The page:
HHS OIG 2014 Work Plan Highlights Grants Management and Allowable Cost Initiatives

Explore:  CDC Grants Healthcare HHS OIG

The U.S. Department of Health and Human Services (“HHS”) Office of Inspector General (“OIG”) released its Fiscal Year 2014 Work Plan (“2014 Plan”) on January 31, 2014. The OIG releases a work plan annually to identify new and ongoing investigative, enforcement, and compliance activities that it will undertake during that fiscal year.

Among the many projects outlined, the 2014 Plan introduces a number of initiatives related to planning, acquisition, contracting, management, and performance. Of primary importance to the development community, the HHS OIG plans to perform several examinations related to contracts and grants compliance, including:

  • Assess whether contractors applied the senior executive compensation benchmark required per 48 CFR 31.205-6(p), and determine the potential cost savings if contractors were required to apply the same benchmark to all employee compensation
  • Determine how HHS awarding agencies mitigate grantee risks and the extent to which HHS awarding agencies share information regarding concerns of grantee performance or accountability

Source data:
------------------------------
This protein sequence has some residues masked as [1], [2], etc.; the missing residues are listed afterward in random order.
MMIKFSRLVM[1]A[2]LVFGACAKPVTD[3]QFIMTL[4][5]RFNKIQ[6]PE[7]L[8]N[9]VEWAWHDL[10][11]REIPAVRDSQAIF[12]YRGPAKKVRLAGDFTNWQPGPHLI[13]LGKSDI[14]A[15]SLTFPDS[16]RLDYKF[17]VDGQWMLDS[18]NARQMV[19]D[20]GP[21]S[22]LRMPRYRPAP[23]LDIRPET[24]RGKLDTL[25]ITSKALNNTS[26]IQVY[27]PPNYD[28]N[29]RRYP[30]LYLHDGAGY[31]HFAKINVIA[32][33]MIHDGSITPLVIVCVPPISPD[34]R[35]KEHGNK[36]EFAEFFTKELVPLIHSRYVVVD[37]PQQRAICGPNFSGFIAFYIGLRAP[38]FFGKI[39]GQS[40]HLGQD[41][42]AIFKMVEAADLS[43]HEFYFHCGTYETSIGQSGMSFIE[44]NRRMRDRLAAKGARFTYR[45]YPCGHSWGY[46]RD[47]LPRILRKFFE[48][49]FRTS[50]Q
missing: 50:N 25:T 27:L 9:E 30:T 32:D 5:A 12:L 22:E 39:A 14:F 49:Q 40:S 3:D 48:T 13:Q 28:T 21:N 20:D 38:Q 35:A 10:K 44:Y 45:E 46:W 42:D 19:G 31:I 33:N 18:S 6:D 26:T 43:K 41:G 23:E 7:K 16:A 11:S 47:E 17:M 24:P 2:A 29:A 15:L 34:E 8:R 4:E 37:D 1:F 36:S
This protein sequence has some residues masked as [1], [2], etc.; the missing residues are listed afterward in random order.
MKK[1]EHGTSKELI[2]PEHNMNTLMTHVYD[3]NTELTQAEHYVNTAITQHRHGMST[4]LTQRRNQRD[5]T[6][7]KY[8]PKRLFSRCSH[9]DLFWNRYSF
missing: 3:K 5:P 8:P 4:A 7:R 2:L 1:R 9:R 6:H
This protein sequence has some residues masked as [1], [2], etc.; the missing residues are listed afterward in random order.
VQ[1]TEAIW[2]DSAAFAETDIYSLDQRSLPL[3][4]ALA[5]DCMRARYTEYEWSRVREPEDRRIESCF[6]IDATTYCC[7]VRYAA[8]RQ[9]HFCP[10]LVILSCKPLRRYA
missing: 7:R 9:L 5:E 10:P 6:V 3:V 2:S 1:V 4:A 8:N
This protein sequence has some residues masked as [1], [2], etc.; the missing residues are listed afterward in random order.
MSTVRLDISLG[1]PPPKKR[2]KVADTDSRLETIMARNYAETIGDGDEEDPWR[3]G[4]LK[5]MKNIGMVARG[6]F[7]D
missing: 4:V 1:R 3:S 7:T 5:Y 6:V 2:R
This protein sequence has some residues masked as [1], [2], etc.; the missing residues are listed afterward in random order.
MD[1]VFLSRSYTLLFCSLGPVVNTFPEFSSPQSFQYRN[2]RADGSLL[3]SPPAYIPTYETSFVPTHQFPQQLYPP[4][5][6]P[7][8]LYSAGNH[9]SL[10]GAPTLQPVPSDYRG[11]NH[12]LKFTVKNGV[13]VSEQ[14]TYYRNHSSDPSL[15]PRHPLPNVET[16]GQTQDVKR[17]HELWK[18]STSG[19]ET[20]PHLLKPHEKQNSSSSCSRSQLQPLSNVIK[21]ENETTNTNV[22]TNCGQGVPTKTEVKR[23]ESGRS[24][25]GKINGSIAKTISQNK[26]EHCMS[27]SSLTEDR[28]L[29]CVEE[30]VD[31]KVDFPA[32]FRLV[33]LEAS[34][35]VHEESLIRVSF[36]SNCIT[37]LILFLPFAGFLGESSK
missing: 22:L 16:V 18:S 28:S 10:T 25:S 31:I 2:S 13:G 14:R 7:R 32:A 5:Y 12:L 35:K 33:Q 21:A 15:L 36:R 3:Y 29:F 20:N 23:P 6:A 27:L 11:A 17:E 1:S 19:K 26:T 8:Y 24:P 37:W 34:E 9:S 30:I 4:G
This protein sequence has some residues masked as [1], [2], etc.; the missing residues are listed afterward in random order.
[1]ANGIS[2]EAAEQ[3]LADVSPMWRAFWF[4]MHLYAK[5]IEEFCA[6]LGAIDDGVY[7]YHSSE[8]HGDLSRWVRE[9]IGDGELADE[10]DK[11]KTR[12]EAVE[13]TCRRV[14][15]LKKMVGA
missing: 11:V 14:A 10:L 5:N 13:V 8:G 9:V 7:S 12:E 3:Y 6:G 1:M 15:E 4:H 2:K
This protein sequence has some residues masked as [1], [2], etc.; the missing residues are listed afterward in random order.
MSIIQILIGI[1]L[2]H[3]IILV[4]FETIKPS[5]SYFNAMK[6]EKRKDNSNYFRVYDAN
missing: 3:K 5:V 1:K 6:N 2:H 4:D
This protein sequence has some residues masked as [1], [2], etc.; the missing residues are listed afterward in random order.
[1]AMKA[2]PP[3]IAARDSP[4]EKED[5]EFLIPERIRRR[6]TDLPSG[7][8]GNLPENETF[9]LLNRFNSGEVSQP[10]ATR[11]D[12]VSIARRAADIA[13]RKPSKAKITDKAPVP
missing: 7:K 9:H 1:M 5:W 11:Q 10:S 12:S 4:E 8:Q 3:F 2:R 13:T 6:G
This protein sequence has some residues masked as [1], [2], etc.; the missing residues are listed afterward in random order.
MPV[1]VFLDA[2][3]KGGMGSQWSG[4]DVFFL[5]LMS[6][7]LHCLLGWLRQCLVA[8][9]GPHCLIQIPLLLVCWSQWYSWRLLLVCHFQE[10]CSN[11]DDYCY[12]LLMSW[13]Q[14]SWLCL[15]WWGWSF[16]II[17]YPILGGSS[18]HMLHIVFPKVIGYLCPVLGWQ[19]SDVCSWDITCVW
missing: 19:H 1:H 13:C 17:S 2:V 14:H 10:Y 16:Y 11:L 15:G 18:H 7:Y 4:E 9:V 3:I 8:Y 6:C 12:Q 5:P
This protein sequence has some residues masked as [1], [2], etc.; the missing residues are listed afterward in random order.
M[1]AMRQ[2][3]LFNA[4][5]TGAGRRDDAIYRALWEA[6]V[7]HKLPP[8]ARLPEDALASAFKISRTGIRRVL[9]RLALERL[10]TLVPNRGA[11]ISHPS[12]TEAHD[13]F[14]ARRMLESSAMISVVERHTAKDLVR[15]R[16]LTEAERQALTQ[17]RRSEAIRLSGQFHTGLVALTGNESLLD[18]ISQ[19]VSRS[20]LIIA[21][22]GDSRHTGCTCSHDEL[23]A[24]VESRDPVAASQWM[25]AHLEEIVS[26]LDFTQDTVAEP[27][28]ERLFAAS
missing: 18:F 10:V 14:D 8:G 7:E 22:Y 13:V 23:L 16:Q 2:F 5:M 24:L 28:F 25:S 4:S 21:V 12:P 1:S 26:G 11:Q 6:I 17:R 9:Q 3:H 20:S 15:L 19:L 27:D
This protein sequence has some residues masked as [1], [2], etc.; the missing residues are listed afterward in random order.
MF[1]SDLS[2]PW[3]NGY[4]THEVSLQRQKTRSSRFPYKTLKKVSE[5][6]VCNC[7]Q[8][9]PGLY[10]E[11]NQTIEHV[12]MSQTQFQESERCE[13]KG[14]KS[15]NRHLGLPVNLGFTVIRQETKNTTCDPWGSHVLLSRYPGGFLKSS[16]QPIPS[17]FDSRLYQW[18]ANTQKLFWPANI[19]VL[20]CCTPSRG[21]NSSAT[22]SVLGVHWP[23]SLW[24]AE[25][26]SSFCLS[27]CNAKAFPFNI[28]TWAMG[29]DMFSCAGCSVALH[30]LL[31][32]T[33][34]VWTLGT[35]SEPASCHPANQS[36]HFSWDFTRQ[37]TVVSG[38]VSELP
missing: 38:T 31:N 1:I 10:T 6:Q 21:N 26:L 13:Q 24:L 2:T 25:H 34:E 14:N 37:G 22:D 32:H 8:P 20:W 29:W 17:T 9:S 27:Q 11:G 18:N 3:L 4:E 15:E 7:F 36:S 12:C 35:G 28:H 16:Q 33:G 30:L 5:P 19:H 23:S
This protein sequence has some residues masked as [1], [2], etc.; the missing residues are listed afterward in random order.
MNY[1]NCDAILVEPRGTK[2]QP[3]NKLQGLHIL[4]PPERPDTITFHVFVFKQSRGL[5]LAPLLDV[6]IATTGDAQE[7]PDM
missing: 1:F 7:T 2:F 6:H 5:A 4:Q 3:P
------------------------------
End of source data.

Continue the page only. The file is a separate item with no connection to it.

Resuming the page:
• Determine whether the administrative costs claimed by various contractors were reasonable, allocable, and allowable
  • Review compliance with OMB A-21, “Cost Principles for Educational Institutions,” at selected institutions of higher education based on the dollar value of Federal grants;
  • Assess the extent to which HHS grantees are aware of lobbying prohibitions and which mechanisms HHS agencies have in place to identify and address lobbying violations (The FY 2012 Consolidated Appropriations Act, Section 503, prohibits appropriations from being used for lobbying)
  • Assess whether the Centers for Disease Control and Prevention (CDC) followed Federal regulations and HHS policies in its oversight of HIV/AIDS prevention and research grants
  • Review non-Federal auditors’ performance in accordance with OMB Circular A-133, “Audits of States, Local Governments, and Non-Profit Organizations,” and the American Recovery and Reinvestment Act of 2009

HHS is the largest grant-making agency in the Federal Government. In FY 2012, HHS awarded nearly $347 billion in grants. Given the number of awards and the obligated dollars, oversight and monitoring are vital to ensure effective programs and safeguard taxpayer dollars. Consequently, HHS OIG performs a variety of recipient audit services to identify significant areas of internal control weaknesses and noncompliance with laws and regulations, and to identify questioned costs that require formal resolution by Federal officials.

Read the HHS OIG 2014 Work Plan in its entirety here.

Topics:  CDC, Grants, Healthcare, HHS, OIG

Published In: Government Contracting Updates, Health Updates

DISCLAIMER: Because of the generality of this update, the information provided herein may not be applicable in all situations and should not be acted upon without specific legal advice based on particular situations.

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